Ms. Real Estate does agree with your contention, but not necessary in your timing.
She recommends your getting into the
senior housing business in the latter part of
this decade. By the middle of the next
decade, demand will likely begin to surge.
Dear Ms. Real Estate:
I am the chair of a citizens’ committee in
a uburban community, charged with investigating whether a hockey sports arena or a
20,000-square-foot contemporary art
museum would induce long term economic
benefits through encouraging regional tourism. The site envisioned for either a sports
arena or museum is located in close proximity to our city’s downtown. Our downtown is
doing moderately well, with approximately
250,000 square feet of retail and office uses
and a growing residential population.
In order to induce either and arena or an
art museum use to locate in our city, we
would offer to pay for all needed infrastructure, including adequate parking, as well as
provide tax relief for the first 15 years. What
advice do you have for our committee’s
work? Specifically, what questions should
our committee be asking?
—Caught Between a Rink
and an Art Space
Dear Caught Between:
I’d like to commend you for asking the right
question. Both options are very iffy—unless
under some very special circumstances.
If the question was between a major
league ball team or a potentially world
famous museum like the Gehry-designed
museum in Bilbao, Spain, past experience
shows clearly the museum is the way to go.
First, because it attracts daily visitation, and
more importantly, attracts worldwide tourism. Ball games, unless they’re bowl games,
rarely attract destination tourism, and sports
teams do not play all year round.
But your situation differs significantly.
Some communities, like Glendale, AZ, have
struggled to attract sufficient attendance for
a profitable hockey team. I would advise you
to contact the NHL to see if they will provide
attendance numbers for all their U.S. locations. Then try to gauge which locations are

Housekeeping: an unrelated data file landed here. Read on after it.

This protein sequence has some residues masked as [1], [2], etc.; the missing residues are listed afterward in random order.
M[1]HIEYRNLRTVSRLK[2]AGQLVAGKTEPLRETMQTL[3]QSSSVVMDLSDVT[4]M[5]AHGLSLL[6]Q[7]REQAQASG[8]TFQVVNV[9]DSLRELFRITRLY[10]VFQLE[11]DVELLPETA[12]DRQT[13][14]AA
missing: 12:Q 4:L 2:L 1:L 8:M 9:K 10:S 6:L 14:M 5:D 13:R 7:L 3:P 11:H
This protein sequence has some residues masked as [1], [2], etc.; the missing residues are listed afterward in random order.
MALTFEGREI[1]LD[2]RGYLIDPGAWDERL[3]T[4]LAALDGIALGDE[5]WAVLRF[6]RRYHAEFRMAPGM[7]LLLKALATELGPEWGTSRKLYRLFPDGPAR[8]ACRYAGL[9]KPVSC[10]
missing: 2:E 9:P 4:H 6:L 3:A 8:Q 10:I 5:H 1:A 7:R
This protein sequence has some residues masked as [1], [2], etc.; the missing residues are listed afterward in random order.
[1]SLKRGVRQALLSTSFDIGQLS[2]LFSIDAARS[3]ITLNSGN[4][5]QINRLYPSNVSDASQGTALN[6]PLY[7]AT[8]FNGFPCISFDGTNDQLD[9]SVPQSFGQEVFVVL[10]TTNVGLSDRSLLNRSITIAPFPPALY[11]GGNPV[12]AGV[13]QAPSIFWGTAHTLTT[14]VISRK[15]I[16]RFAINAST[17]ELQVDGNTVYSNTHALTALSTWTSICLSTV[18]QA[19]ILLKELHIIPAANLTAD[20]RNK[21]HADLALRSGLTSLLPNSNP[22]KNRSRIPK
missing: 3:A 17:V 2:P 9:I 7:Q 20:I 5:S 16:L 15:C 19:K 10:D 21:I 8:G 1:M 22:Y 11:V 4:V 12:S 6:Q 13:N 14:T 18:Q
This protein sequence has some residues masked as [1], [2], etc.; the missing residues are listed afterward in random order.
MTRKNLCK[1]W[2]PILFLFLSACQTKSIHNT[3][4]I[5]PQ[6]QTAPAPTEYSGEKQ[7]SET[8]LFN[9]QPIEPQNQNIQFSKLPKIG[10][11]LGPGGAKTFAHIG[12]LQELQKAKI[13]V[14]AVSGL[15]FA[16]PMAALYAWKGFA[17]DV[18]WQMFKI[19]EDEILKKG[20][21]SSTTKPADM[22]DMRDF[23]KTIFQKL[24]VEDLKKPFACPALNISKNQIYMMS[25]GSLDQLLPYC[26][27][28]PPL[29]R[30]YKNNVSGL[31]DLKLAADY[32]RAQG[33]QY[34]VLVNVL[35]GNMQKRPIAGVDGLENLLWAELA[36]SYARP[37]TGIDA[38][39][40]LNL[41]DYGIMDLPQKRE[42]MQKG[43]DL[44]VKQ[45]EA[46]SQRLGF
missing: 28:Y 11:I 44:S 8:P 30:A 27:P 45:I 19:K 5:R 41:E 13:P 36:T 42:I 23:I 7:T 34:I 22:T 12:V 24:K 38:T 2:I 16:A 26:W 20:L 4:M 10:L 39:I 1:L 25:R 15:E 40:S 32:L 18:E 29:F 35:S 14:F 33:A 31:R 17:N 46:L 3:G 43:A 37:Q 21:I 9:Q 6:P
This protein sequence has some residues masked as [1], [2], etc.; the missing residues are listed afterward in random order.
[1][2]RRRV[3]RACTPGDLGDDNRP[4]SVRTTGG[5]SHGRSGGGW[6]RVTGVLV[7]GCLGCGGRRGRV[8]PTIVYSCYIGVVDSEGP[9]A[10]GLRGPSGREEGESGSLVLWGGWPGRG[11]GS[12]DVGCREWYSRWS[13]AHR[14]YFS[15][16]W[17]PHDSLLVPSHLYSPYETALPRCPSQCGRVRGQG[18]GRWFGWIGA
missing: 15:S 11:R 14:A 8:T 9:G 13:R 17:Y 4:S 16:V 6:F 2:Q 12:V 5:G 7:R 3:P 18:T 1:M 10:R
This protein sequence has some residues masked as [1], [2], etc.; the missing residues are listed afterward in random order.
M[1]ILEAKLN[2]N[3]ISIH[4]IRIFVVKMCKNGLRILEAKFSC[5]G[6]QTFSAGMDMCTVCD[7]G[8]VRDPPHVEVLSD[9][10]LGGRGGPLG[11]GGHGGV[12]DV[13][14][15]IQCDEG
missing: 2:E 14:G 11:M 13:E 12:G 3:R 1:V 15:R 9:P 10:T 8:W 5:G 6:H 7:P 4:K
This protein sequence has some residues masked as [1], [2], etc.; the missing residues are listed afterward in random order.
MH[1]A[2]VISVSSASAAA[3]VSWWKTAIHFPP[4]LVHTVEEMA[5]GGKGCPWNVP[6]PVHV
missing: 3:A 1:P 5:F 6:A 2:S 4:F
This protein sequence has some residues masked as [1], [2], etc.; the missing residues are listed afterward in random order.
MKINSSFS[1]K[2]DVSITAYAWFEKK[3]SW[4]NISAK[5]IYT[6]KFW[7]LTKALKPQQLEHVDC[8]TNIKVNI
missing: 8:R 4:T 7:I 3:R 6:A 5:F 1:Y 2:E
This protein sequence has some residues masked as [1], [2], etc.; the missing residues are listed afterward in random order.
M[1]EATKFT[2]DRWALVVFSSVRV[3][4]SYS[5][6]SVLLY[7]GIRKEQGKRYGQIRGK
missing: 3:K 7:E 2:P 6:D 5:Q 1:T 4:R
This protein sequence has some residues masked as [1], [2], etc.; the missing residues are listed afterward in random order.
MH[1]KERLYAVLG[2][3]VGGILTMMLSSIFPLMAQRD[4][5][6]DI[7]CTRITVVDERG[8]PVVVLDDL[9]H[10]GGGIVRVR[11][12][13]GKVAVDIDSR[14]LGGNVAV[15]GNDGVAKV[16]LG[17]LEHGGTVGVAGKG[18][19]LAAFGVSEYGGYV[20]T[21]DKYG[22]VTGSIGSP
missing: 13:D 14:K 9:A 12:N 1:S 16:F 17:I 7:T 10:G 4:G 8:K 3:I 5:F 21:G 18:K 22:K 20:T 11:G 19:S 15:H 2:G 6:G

likely to be most similar to your own.
You will also need answers to some critical
questions vis-a-vis the museum option. First,
will the city be the owner, or will the museum
be under the auspices of a university or well-funded non-profit? Will the capital costs be
primarily paid by philanthropic businesses
and/or individuals? It is important to ascertain whether the facility will be used to house
outside exhibitions or its own unique collection. The latter, of course, is more expensive,
since it involves care, upkeep and storage.
Finally, last but by no means least, are
there primary sports teams and art museums
already located in the central city of your
region, as well as within competing suburbs?
To the extent there are, the most critical
question your committee needs to answer is
what is the probability that your hockey team
or museum option is likely to be able to successfully compete, and in the case of the
sports team, be allowed to transfer their
franchise to your location?
Sorry I couldn’t be more positive in my
response, but better to forsake a dream than
live a nightmare.
If you have a question you’d like to pose to Ms.
Real Estate, email the editor-in-chief, Sule Aygoren,
at firstname.lastname@example.org. It may appear in the next
issue of Real Estate Forum. ◆